Mauna Loa: shaded relief images

provided by Scott Rowland
Big Island Shaded relief image (from USGS digital elevation data) to show Mauna Loa in relation to the other volcanoes of the Big Island. Volcano boundaries are in white, major roads are dashed, in black. The scenes below are annotated cut-outs from this image. The geological interpretations are those of numerous authors, most of whom at one time or another worked at the Hawaiian Volcano Observatory. [125174-byte jpeg]
Kealakekua Fault The Kealakekua fault, which has been draped by many lava flows. The oldest west flank flows are exposed at the inland base of the fault. The small south-pointing peninsula in Kealakekua bay is the location of the monument to Captain Cook. [Image size: 63233 bytes]
Kahuku Pali Ka Lae (South Point) and the Kahuku Pali. The pali (cliff) has the appearance of a scissors fault with the ocean end having dropped more, but it is more likely that the upland end has simply been more deeply buried. [Image size: 112614 bytes]
Ninole Hills The Ninole Hills and Wood Valley on the SE flank of Mauna Loa. The oldest subaerial Mauna Loa lavas are exposed in the Ninole Hills. The Ninole Hills and Wood Valley are nestled within the curve of old avalanche scars. A mudflow down Wood Valley killed 31 during the Great Ka'u Earthquake of 1868. The umbilical to the Hawai'i Undersea Geo Observatory (HUGO) will come ashore at Honu'apo. [Image size: 145024 bytes]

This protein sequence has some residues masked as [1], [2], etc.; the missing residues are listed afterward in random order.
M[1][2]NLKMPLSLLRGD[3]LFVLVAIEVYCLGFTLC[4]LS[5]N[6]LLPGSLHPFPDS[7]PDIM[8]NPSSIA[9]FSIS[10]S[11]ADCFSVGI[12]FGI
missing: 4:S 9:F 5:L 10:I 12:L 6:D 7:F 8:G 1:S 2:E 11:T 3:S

Kaoiki Faults The Mauna Loa-Kilauea boundary in the vicinity of Kilauea caldera. The Ka'oiki faults are old Mauna Loa analogs of the present-day Hilina fault system on Kilauea. The Ke'amoku flow is a large Mauna Loa flow that erupted not long before the arrival of Westerners. [Image size: 91082 bytes]
The Saddle The saddle between Mauna Loa and Mauna Kea. The morphological differences between the two volcanoes are very obvious in these data. H is Pu`u Huluhulu, a well-known landmark on the Saddle Road. [Image size: 210044 bytes]